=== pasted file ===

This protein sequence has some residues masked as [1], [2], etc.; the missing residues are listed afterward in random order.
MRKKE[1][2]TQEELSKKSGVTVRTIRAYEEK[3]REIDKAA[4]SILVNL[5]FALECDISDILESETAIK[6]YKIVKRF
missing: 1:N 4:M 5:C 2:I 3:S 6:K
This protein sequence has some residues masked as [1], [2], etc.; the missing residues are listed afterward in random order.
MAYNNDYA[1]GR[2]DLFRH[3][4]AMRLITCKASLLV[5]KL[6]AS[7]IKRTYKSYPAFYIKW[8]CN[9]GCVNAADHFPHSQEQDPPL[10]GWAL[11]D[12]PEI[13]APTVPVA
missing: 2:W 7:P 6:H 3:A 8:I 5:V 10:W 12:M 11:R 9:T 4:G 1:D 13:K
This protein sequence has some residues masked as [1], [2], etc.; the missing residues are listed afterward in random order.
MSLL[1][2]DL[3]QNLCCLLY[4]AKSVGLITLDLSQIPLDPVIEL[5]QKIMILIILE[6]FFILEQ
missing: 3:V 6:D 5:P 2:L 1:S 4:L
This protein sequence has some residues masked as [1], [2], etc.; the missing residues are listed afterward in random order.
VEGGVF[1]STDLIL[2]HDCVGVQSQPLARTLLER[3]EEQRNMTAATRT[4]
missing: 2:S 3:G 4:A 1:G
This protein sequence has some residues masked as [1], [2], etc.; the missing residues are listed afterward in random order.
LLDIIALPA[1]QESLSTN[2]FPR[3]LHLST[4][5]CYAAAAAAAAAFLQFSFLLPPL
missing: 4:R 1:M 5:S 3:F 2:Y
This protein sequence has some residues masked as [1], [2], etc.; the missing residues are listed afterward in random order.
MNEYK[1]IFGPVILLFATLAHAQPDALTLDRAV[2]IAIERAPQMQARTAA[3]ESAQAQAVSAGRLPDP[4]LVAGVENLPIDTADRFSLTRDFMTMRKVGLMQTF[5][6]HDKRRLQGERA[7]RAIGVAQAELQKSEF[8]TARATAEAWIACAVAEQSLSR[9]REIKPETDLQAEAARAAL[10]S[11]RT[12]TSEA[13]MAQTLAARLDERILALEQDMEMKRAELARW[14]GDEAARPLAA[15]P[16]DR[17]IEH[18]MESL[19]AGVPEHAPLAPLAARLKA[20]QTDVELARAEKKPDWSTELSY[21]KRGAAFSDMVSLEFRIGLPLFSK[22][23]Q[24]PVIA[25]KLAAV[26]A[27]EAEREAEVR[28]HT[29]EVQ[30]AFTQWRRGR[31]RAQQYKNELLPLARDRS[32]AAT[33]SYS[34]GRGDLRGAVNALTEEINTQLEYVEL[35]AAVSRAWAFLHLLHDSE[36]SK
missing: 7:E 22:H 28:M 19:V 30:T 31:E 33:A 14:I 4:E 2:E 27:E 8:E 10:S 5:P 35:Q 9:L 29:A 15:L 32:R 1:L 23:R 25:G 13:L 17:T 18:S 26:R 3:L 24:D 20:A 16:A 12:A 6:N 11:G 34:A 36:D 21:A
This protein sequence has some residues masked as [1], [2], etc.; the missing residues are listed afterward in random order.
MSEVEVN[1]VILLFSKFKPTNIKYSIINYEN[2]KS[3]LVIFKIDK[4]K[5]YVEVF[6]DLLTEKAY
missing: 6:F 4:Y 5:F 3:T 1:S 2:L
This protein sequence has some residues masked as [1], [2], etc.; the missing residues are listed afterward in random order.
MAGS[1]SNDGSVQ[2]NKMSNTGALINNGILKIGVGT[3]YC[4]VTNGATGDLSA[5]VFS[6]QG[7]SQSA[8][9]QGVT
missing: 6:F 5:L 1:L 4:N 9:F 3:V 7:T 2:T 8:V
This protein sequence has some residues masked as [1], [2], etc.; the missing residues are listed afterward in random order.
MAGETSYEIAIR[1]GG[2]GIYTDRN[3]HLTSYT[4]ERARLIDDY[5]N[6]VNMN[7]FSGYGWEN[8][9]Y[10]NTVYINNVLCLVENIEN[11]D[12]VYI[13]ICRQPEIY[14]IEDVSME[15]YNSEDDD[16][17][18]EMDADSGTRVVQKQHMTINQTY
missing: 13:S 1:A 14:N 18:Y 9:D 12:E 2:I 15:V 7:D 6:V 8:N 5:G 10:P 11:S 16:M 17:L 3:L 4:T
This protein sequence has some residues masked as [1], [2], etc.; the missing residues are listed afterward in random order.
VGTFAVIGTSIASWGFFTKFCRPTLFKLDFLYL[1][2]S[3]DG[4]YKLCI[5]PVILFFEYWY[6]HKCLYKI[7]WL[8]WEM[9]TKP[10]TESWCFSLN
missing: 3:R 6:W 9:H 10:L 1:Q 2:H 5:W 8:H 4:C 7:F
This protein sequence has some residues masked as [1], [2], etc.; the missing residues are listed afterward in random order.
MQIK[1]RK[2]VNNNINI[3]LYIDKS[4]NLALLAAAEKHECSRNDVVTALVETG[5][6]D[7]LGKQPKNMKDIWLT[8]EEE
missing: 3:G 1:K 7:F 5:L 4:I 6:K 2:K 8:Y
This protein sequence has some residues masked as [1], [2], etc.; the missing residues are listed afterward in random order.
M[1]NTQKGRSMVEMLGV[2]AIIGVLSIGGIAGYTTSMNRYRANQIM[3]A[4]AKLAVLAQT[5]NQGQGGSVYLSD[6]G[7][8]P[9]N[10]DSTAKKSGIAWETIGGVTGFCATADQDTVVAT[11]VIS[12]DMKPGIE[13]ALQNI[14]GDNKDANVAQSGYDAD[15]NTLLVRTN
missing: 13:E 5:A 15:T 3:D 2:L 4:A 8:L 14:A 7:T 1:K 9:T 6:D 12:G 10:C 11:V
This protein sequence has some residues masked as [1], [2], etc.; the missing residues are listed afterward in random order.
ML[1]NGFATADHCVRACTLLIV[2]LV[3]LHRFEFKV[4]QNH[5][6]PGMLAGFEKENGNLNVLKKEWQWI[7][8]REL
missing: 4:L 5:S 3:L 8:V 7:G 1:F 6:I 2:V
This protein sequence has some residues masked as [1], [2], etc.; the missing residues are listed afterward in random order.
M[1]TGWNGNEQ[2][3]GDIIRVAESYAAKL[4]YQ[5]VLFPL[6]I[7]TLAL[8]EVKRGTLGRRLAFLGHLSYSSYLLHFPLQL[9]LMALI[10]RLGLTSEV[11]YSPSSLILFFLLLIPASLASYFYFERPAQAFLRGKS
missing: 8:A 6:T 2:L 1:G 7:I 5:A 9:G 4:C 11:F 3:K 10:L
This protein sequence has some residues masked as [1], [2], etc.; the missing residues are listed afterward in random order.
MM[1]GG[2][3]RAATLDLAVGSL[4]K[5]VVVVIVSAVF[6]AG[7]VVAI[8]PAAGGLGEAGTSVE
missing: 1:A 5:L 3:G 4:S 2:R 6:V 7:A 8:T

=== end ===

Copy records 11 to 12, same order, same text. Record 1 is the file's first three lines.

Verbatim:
This protein sequence has some residues masked as [1], [2], etc.; the missing residues are listed afterward in random order.
MQIK[1]RK[2]VNNNINI[3]LYIDKS[4]NLALLAAAEKHECSRNDVVTALVETG[5][6]D[7]LGKQPKNMKDIWLT[8]EEE
missing: 3:G 1:K 7:F 5:L 4:I 6:K 2:K 8:Y
This protein sequence has some residues masked as [1], [2], etc.; the missing residues are listed afterward in random order.
M[1]NTQKGRSMVEMLGV[2]AIIGVLSIGGIAGYTTSMNRYRANQIM[3]A[4]AKLAVLAQT[5]NQGQGGSVYLSD[6]G[7][8]P[9]N[10]DSTAKKSGIAWETIGGVTGFCATADQDTVVAT[11]VIS[12]DMKPGIE[13]ALQNI[14]GDNKDANVAQSGYDAD[15]NTLLVRTN
missing: 13:E 5:A 15:T 3:D 2:L 4:A 8:L 14:A 7:T 1:K 9:T 6:D 12:G 10:C 11:V